Kym Vercoe’s Seven Kilometres North-East is structured like the travels she has been on. Adventurous and purposefully vague, we don’t really know what is happening until we get there. The experience of exploring unfamiliar terrains is replicated in Vercoe’s work. We are at times bewildered and anxious, trying to make sense of everything that is exotic, alien and strange; and at other times, we discover people who tell fascinating stories and places that narrate histories, beautiful and horrific.
The plot of the piece takes us on winding roads, and bumpy rides. It is not the most comfortable of journeys, with challenges appearing at almost every turn. Vercoe does not aspire to make things easy to stomach. Instead, she places emphasis on authenticity, and a sense of reverence for all that she had met during her time in the Balkans. Her performance style is dynamic and colourful, which keeps us engaged. She has a warm enthusiasm that asks for our trust, and we stay on with her, subconsciously aware that our guide is peeling layers off an onion with a core that will be worth the trek. Indeed, the concluding moments of the show is as dramatic and powerful as any work of fiction that aims to hit you like a ton of bricks.
At tonight’s performance, three people walked out. The third chose to leave at a particularly heightened and tense section towards the end. The stage is on ground level, and at that moment, the performer was standing close to the audience and near the exit. The departer got out of her seat and walked deliberately in front of Vercoe and headed our of the theatre. It looked like a protest. Perhaps there are nuances in the politics of the region that are too complex for an 80 minute performance to encapsulate, or maybe Vercoe is making a statement that is shocking to some. For those of us who are afar, and frankly, only mildly familiar with the travesties in recent Bosnian history, Seven Kilometres North-East seeks to appeal on a humanist level. What Vercoe shares comes from the personal and it speaks to us personally. Larger contexts are not required, when telling tales of murder and genocide.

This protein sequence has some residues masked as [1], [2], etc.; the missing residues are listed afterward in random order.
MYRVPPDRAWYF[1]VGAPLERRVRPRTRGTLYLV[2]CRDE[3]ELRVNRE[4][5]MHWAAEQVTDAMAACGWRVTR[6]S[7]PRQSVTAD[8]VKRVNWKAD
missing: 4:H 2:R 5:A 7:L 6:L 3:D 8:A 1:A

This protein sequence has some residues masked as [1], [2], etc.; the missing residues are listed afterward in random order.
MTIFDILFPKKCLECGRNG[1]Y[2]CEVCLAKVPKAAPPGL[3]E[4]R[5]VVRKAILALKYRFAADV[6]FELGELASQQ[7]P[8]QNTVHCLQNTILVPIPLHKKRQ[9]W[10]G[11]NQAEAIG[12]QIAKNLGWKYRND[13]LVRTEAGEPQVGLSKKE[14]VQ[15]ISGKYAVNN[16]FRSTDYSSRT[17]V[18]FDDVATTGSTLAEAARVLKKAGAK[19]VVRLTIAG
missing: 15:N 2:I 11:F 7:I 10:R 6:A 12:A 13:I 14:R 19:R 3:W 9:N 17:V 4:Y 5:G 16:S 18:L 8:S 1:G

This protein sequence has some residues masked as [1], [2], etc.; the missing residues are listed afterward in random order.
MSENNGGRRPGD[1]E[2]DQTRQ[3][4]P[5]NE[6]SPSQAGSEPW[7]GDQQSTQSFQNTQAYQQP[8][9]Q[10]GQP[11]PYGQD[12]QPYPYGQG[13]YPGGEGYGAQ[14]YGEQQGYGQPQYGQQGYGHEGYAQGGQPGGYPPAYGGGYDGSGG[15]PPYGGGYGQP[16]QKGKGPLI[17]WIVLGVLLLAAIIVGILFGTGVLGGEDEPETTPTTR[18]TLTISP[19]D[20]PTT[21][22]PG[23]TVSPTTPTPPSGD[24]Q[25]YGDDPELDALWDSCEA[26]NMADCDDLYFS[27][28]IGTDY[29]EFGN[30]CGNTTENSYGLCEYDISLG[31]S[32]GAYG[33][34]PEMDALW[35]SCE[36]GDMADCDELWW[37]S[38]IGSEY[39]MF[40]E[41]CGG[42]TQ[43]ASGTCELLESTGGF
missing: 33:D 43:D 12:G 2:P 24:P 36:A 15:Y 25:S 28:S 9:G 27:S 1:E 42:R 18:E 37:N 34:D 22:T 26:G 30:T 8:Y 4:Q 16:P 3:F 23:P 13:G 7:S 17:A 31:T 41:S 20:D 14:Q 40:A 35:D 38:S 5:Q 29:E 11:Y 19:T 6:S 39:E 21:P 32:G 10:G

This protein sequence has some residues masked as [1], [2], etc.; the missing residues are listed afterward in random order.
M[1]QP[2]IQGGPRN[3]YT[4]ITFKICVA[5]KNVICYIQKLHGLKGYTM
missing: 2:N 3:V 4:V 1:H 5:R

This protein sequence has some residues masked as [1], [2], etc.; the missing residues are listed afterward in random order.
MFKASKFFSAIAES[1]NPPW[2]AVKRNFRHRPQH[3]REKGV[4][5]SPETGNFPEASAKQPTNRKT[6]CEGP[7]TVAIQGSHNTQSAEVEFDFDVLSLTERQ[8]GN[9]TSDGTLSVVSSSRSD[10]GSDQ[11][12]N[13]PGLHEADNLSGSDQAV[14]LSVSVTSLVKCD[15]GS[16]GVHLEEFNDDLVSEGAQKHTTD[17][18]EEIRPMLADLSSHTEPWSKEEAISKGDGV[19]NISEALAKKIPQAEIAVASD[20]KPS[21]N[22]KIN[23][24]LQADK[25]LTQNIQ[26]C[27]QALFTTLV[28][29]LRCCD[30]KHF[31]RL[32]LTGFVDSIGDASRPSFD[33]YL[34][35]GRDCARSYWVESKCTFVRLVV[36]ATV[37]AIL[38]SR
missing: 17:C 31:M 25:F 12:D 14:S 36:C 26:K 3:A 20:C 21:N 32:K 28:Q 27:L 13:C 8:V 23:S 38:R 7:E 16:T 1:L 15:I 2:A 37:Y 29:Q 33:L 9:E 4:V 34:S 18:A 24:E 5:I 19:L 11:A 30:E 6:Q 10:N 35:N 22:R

PS (10 Mar 2014): Some information has come through about the walkouts after the review above was published. The producers say that one relates to urgent work matters and another was the result of an audience member texting during the show and being asked to stop by someone else.